The September weather got a bit colder, but these new releases were firey hot with action. We investigated a VR murder in Dyschronia: Chronos Alternate, returned to the Wasteland for the demo of Turbo Kid, cleaned up crime scenes with the Serial Cleaners, battled as a blind bionic samurai in Blind Fate: Edo no Yami and more. Check out everything we played below in the Game Box.
Turbo Kid Demo (Zach): We loved the 80s throwback of Turbo Kid when it came out in 2015 and now the movie becomes a game. Outerminds’ Turbo Kid has you playing as the titular BMX wasteland scavenger as you explore a Metroidvania-style post-apocalypse. The Kid has an arm blaster a la Mega Man and a melee weapon and you can use both to break through barriers or battle enemies. Much like the movie, enemies (and you) die hilariously over the top, gory deaths and you can even use enemy heads and throw them at other enemies. There’s some great platforming as you can climb and jump between ledges and the animation is fantastic even with the throwback, pixel art style.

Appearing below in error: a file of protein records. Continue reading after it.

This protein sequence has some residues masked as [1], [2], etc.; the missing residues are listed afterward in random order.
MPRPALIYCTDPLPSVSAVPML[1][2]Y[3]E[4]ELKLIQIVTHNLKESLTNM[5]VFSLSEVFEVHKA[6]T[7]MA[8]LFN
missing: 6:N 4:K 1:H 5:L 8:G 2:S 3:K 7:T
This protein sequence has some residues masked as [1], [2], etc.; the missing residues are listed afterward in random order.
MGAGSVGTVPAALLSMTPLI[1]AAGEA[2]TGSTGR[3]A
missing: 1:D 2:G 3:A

One cool element of the game is The Kid’s BMX bike. You can summon it any time you want and, when you are on the bike, the game almost turns into Trials where you have to build up momentum and control the rotation of your bike. The demo takes place in an amusement park turned skate park by a bunch of punks and you can use half pipes to build up speed and height to reach higher areas. You can gain upgrades, like spikes for the wheels of your bike, that lets you ride up vertical walls, which adds to the exploration element of the game. The bike mechanics do take a bit to get used to but the game lets you practice a bit before throwing some more difficult challenges out there and you can take your time until you get used to the flow. One of the many excellent pieces of the movie was the soundtrack by Le Matos and they are back to do the score for the game as well, which seems so far like more great synthwave goodness. Based on the demo, Turbo Kid seems like it’s going to live up to the awesomeness of the movie and be a fantastic Metroidvania platformer. You can play the demo now on Steam and the full game is coming soon.